What happened

Shares of a whole range of alternative energy stocks -- fuel cell manufacturer Plug Power (NASDAQ:PLUG), solar panel installer SunPower Corporation (NASDAQ:SPWR), and ethanol brewer Pacific Ethanol (NASDAQ:ALTO) -- are all rocketing higher in afternoon trading on the Nasdaq today. Although each is somewhat off its respective high, as of 2:30 p.m. EDT, Plug shares are still up a respectable 7%, SunPower retains a 10.6% gain, and Pacific Ethanol remains 9.5% above yesterday's close.

Curiously, there doesn't seem to be any news behind any of these rallies... except perhaps one.

Three colorful arrows racing straight up on a black background

Image source: Getty Images.

So what

Specifically, SunPower -- or more specifically, Sunpower. Yesterday it was announced that a company called "Sunpower Group Ltd" had secured an $8.8 million repeat manufacturing and services contract to provide China Huanqiu Contracting & Engineering with "a complete demountable flare system that will be part of the world's largest coal-to-glycol project under construction."  

Now, "coal to glycol" may sound like a strange kind of a contract for solar company SunPower Corporation to get involved in. Could it be that SunPower is branching out and expanding its business into new forms of alternative energy in China?

Hardly. In fact, it seems Nanjing, China-based Sunpower Group has nothing whatsoever to do with San Jose, California-based SunPower Corporation. Investors who are bidding up SunPower stock on news of the contract today may be making a grievous error if they think it does.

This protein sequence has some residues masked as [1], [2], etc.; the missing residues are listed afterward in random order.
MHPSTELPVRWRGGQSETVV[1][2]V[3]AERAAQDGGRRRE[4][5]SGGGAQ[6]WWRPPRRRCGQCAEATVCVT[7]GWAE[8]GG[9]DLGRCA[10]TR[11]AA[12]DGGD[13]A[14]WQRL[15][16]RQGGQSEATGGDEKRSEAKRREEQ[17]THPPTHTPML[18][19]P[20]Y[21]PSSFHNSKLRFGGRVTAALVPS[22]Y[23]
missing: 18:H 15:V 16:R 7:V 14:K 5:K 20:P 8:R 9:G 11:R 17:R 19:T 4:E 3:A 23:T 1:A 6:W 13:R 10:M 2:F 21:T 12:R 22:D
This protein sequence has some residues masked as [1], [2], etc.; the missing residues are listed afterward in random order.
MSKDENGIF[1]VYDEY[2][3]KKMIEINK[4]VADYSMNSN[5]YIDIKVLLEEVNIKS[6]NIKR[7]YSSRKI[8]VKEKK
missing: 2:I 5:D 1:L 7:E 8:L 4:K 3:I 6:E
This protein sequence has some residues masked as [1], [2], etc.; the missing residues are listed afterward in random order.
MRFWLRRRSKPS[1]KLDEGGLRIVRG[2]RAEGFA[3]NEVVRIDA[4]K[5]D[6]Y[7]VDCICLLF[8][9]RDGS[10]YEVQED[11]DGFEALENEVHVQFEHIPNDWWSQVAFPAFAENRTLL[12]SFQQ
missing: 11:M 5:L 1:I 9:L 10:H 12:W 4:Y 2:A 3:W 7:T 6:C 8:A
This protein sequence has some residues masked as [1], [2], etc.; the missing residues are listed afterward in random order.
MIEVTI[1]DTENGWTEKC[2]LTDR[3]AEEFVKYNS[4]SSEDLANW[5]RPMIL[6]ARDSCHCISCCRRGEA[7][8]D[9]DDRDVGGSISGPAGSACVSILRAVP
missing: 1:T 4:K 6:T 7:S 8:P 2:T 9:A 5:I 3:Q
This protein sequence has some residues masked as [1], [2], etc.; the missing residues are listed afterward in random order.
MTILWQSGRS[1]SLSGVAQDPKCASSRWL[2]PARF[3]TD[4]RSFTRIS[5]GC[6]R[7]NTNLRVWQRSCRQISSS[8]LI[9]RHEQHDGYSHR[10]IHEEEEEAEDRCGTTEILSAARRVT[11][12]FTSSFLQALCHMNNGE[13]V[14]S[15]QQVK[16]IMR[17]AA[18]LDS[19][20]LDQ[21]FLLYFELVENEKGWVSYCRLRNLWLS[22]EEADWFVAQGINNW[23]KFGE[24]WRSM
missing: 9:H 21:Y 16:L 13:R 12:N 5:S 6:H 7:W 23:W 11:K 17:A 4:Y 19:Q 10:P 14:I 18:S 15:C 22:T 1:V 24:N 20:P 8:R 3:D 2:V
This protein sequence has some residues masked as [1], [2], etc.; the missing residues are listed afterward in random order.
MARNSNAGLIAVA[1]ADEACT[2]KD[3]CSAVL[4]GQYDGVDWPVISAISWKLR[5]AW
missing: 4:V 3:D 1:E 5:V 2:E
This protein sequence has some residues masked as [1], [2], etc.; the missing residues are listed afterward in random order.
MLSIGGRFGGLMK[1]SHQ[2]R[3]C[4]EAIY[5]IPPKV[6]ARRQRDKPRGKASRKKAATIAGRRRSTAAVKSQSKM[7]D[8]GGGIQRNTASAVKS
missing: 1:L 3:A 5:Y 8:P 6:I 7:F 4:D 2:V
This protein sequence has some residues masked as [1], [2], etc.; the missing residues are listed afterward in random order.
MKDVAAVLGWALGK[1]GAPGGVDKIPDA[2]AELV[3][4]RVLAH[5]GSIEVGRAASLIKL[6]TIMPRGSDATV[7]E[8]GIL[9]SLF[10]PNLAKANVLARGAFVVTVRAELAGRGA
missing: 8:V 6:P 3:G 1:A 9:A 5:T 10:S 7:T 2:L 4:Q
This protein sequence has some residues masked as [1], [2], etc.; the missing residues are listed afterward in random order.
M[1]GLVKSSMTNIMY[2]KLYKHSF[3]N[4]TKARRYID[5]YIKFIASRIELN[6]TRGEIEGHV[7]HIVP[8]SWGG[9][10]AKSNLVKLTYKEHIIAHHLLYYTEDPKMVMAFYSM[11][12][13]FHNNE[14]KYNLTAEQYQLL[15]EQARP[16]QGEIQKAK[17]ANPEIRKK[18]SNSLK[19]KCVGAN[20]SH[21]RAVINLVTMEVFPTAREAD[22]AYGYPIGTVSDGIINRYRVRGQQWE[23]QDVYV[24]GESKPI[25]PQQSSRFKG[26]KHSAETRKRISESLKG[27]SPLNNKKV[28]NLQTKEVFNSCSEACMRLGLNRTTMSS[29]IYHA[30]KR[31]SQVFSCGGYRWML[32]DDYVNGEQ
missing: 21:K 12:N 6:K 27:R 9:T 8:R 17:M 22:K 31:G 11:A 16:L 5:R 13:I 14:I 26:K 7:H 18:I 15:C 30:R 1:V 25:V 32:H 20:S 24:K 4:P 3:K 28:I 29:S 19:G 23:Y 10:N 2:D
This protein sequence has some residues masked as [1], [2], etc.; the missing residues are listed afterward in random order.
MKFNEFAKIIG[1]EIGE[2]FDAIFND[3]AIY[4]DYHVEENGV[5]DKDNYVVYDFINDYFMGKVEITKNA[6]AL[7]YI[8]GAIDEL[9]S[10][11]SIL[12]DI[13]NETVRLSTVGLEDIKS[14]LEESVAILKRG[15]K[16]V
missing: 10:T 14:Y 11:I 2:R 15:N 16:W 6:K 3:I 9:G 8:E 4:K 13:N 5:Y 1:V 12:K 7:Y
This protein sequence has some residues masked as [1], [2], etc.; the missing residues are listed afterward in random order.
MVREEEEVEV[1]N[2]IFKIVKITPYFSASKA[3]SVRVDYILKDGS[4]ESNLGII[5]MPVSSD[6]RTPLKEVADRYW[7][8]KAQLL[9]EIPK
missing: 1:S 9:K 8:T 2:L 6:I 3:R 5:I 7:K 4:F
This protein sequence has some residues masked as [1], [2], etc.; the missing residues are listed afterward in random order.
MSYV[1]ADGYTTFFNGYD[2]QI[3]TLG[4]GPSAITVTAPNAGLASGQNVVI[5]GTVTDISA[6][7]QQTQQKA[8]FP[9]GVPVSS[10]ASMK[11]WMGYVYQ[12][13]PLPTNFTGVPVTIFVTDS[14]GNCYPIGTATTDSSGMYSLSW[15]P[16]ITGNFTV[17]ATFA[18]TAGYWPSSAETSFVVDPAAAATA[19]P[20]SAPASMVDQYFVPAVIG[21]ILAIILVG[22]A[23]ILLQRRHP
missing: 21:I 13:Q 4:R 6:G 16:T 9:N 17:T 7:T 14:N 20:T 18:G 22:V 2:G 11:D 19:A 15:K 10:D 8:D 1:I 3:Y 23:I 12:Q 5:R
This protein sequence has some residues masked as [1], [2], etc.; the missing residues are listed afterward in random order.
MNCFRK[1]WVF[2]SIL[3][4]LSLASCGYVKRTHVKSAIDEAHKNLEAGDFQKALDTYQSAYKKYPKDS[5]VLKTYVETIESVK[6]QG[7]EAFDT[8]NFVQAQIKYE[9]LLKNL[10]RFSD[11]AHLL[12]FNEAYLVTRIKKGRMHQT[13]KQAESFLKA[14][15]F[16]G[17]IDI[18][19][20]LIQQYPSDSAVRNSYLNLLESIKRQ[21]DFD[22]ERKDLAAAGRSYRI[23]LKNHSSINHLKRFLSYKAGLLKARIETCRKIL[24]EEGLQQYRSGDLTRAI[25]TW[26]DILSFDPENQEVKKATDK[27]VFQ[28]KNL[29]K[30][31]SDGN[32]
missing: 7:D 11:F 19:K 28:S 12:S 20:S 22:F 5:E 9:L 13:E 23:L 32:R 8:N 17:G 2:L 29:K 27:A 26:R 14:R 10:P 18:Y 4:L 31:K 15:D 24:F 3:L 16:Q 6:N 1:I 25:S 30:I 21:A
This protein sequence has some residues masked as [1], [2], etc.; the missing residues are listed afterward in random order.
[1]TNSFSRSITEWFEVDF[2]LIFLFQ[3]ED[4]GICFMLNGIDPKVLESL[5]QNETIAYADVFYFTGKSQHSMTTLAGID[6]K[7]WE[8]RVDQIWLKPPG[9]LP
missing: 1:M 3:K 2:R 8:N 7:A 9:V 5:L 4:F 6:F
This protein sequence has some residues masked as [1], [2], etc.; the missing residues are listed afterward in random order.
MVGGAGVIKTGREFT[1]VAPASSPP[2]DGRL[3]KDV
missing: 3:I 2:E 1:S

Now what

As for the rising share prices of Plug and Pacific Ethanol, there appears to be no news to support either stock's move. No analyst upgrades, no price target hikes -- and certainly no coal-to-glycol deals on the Chinese mainland.

Still, that's not surprising in a market like this one, where historically profitless stocks make large percentage moves on pretty much a daily basis. Sometimes, stocks make moves -- even big moves -- simply because they're moving (and because other investors see them moving, and glom onto the momentum trade, enticing other investors to follow, and on ad infinitum).

It doesn't mean there's a reason they're moving. And it doesn't mean you have to join in.

This article represents the opinion of the writer, who may disagree with the “official” recommendation position of a Motley Fool premium advisory service. We’re motley! Questioning an investing thesis -- even one of our own -- helps us all think critically about investing and make decisions that help us become smarter, happier, and richer.